Sony Pictures CEO Michael Lynton accused President Barack Obama of not understanding his company’s decision to cancel the release of the film The Interview and insisted to CNN on Friday he had not backed down to the hackers who attacked his company last month.
“We have not caved. We have not given in,” Lynton told host Fareed Zakaria. “We have persevered and we have not backed down. We have always had every desire to have the American public see this movie.”
“The president and I haven’t spoken,” Lynton said. “I don’t know exactly whether he understands the sequence of events that led up to the movie not being shown in the movie theaters. Therefore I would disagree with the notion that it was a mistake. It’s a generally-held view by the public and the press [that] that’s what happened, and maybe that’s how that view was held by him.”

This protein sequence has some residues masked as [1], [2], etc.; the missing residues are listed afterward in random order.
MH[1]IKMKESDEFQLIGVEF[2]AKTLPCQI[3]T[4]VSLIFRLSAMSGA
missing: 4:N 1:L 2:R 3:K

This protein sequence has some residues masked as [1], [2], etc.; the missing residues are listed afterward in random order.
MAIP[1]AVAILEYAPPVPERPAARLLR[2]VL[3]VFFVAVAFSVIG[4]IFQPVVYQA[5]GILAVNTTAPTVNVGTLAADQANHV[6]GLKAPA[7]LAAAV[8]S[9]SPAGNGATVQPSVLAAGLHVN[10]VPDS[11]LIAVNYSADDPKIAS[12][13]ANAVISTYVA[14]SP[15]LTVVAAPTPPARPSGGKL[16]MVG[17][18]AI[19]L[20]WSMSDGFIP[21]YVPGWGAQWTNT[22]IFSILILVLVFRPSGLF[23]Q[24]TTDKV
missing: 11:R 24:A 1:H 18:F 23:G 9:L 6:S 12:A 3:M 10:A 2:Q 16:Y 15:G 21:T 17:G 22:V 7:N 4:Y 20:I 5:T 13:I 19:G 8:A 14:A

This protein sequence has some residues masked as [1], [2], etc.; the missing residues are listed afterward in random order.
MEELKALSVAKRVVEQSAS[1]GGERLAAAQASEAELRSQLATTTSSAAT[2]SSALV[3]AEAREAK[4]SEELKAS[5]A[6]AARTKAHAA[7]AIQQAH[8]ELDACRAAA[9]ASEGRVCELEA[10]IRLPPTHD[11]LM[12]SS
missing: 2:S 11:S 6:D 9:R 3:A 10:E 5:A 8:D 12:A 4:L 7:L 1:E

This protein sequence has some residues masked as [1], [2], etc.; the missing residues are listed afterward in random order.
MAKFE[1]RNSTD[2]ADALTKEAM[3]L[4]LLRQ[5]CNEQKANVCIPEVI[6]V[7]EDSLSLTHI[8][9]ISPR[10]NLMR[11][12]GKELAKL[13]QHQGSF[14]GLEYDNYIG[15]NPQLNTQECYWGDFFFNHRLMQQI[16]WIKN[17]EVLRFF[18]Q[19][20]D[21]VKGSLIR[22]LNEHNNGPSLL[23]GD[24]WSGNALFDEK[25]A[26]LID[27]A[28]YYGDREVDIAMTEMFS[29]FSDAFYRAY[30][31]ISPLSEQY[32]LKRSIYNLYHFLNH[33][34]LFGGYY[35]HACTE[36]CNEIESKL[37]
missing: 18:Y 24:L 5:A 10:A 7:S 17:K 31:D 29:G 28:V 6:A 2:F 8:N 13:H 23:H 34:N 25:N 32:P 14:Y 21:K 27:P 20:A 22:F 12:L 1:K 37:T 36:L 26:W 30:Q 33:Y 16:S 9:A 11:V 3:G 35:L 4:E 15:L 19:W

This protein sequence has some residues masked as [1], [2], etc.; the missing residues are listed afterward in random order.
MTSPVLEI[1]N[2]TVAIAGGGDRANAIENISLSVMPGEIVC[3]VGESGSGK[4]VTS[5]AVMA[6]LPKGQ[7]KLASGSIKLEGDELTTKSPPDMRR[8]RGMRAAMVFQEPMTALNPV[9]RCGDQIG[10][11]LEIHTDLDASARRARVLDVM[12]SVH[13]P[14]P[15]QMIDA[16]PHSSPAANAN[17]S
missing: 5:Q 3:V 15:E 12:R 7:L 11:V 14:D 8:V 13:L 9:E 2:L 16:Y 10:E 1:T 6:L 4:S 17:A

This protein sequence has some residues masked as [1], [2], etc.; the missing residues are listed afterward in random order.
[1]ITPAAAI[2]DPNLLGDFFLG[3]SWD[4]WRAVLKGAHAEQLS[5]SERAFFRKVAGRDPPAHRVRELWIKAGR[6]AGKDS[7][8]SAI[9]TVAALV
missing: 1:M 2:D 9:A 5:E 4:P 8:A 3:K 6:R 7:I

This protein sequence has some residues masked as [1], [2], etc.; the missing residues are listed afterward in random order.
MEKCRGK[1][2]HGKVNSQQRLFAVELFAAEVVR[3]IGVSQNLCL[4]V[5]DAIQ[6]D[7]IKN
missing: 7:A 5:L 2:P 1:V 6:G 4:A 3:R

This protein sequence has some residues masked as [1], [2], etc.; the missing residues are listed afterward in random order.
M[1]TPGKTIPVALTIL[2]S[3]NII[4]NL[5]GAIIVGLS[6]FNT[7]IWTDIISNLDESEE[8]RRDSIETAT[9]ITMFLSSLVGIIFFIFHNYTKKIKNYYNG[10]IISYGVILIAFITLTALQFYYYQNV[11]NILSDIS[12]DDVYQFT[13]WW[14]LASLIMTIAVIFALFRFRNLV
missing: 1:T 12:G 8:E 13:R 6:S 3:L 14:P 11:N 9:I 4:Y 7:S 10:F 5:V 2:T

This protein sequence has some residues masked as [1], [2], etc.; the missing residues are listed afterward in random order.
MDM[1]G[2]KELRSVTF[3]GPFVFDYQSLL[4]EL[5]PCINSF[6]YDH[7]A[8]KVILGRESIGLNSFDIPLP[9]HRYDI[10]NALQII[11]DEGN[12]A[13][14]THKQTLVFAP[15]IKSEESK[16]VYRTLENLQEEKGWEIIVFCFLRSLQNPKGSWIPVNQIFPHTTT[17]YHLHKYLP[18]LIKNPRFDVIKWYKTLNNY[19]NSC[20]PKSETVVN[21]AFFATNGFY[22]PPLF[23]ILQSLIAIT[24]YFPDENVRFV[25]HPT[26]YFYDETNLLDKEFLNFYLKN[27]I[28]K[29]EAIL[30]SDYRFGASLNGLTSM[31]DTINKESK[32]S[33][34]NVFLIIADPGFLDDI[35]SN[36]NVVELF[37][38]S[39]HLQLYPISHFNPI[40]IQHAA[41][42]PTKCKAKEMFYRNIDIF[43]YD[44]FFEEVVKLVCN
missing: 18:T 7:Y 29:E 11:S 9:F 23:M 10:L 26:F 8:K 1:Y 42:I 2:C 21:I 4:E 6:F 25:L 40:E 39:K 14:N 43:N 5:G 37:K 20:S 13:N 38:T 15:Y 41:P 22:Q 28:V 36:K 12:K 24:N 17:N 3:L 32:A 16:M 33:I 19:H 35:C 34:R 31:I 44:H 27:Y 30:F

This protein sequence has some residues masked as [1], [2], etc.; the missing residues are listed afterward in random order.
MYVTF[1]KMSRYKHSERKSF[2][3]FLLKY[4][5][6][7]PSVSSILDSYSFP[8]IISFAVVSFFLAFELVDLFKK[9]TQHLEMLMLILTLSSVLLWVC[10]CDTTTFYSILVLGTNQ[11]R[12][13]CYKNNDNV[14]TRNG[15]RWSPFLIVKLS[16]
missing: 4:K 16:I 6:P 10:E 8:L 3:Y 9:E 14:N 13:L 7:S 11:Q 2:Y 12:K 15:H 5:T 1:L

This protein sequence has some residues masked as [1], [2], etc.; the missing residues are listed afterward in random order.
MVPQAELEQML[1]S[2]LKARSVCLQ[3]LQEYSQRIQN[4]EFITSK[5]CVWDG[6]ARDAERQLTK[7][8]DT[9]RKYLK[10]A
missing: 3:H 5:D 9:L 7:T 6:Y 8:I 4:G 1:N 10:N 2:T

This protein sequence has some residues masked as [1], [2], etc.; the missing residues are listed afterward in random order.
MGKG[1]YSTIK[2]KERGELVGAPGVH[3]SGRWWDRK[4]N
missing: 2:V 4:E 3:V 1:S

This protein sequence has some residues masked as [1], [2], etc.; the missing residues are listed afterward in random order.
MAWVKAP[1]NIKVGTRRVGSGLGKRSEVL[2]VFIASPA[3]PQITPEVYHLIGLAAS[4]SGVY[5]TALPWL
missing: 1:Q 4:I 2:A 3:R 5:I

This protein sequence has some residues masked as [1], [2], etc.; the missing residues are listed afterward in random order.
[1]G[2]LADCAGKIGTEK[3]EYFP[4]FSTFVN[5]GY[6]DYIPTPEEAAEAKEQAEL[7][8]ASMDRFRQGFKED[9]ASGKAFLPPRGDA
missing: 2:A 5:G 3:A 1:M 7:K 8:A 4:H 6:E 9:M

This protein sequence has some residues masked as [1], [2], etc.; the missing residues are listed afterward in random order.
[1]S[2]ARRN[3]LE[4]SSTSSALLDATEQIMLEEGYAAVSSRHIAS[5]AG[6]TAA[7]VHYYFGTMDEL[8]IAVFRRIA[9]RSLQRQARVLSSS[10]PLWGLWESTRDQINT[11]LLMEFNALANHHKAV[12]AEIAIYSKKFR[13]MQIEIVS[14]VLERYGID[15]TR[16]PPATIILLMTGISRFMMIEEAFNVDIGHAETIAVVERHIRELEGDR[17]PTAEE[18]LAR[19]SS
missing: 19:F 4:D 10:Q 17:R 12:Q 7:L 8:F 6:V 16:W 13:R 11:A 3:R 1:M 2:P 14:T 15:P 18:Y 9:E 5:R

The release was canceled after five movie theater chains announced that they would not show The Interview, following threats by the hacker group “Guardians of Peace,” which claimed responsibility for the cyber-attack against Sony last month. The hack exposed both employees’ personal data and several emails between company executives showing sexist and racist remarks.
“We experienced the worst cyber-attack in American history, and persevered for three-and-a-half weeks under enormous stress and enormous difficulty,” Lynton told Zakaria. “All with the effort of trying to keep our business up and running and get this movie out to the public.”
Zakaria’s interview with Lynton is scheduled to air in full on Friday night at 8 p.m. EST. An excerpt posted by CNN can be seen below.